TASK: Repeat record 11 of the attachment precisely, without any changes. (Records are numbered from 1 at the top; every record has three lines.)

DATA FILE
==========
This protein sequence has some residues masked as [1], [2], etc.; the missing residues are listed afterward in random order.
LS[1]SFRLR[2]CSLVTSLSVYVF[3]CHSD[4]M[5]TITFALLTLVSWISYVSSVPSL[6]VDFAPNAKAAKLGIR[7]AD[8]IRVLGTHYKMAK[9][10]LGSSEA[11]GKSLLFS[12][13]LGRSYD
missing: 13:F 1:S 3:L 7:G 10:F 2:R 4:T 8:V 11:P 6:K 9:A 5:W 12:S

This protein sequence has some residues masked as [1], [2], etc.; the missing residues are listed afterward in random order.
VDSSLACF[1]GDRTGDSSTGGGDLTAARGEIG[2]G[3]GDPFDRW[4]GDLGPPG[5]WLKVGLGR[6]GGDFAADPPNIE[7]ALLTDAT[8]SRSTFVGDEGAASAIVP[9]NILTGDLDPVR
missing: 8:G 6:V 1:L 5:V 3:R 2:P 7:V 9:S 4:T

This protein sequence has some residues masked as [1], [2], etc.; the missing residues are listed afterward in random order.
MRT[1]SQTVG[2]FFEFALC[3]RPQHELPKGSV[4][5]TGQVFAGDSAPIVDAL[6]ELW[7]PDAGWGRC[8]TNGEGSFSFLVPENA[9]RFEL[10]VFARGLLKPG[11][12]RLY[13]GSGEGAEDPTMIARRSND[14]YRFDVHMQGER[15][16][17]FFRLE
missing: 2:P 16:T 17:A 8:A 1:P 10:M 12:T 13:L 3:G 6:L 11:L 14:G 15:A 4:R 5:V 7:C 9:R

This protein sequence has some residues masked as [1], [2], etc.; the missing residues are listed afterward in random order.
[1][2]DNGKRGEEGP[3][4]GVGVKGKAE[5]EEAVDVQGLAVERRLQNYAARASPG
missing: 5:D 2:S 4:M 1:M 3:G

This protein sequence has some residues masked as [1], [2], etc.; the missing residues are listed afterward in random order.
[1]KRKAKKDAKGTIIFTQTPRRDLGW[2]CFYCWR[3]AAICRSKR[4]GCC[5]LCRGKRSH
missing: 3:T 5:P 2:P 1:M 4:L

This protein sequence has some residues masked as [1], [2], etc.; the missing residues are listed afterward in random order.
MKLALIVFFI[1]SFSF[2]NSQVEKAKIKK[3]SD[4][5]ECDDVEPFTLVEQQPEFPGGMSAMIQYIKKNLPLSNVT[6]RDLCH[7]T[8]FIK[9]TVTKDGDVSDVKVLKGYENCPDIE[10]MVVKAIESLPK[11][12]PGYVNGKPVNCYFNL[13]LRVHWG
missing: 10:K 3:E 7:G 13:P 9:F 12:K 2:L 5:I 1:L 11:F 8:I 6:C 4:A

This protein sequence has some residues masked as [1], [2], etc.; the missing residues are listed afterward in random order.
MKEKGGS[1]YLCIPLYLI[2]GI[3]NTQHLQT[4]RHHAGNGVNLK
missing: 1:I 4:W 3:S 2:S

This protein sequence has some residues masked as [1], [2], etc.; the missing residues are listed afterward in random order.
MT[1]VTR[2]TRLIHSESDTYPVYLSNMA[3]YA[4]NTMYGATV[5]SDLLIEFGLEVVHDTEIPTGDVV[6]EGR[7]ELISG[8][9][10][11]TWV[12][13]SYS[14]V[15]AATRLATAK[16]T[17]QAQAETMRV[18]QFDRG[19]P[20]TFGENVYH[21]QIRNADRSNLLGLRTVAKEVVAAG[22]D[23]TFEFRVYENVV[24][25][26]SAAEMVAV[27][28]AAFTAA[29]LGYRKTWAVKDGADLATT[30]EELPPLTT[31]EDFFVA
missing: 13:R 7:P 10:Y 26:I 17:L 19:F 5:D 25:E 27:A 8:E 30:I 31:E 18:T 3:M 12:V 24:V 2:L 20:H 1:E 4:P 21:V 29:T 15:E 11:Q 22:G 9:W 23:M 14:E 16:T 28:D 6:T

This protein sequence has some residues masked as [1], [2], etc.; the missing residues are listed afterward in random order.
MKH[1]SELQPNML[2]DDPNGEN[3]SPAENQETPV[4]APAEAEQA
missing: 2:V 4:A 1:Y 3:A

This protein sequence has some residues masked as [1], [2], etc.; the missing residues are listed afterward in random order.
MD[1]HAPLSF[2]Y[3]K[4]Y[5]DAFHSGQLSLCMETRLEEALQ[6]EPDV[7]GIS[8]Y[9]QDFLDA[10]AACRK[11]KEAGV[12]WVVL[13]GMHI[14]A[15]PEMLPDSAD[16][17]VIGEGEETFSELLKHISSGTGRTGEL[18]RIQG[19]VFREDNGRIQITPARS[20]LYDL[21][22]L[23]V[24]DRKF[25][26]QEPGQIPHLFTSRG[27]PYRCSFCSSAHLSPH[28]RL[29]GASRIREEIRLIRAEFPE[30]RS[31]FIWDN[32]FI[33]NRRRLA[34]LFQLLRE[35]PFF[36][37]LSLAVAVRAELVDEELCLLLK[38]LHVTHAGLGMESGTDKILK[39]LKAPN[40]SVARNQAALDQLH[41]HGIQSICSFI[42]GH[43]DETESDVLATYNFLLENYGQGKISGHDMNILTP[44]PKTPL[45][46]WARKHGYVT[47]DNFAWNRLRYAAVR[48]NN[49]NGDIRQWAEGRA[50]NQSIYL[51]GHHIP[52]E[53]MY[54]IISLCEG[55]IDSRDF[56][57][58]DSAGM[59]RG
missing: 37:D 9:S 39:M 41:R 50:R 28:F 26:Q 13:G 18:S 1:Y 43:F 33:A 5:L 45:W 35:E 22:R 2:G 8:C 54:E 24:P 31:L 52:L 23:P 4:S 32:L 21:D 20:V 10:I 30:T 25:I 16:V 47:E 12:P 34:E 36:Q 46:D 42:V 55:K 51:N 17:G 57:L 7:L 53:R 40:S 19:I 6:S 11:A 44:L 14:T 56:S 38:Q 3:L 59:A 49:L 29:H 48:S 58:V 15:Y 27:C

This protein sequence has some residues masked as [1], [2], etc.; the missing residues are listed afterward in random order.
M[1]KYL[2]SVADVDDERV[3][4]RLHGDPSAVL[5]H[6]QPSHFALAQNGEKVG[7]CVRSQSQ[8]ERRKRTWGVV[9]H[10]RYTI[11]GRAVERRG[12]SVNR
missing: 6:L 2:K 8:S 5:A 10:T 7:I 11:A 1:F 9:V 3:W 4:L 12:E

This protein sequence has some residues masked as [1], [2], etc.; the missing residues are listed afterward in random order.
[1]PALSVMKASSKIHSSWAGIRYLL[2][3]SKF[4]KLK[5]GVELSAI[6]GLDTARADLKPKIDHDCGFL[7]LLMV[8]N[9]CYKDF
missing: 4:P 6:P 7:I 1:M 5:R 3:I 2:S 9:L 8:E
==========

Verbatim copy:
This protein sequence has some residues masked as [1], [2], etc.; the missing residues are listed afterward in random order.
M[1]KYL[2]SVADVDDERV[3][4]RLHGDPSAVL[5]H[6]QPSHFALAQNGEKVG[7]CVRSQSQ[8]ERRKRTWGVV[9]H[10]RYTI[11]GRAVERRG[12]SVNR
missing: 6:L 2:K 8:S 5:A 10:T 7:I 11:A 1:F 9:V 3:W 4:L 12:E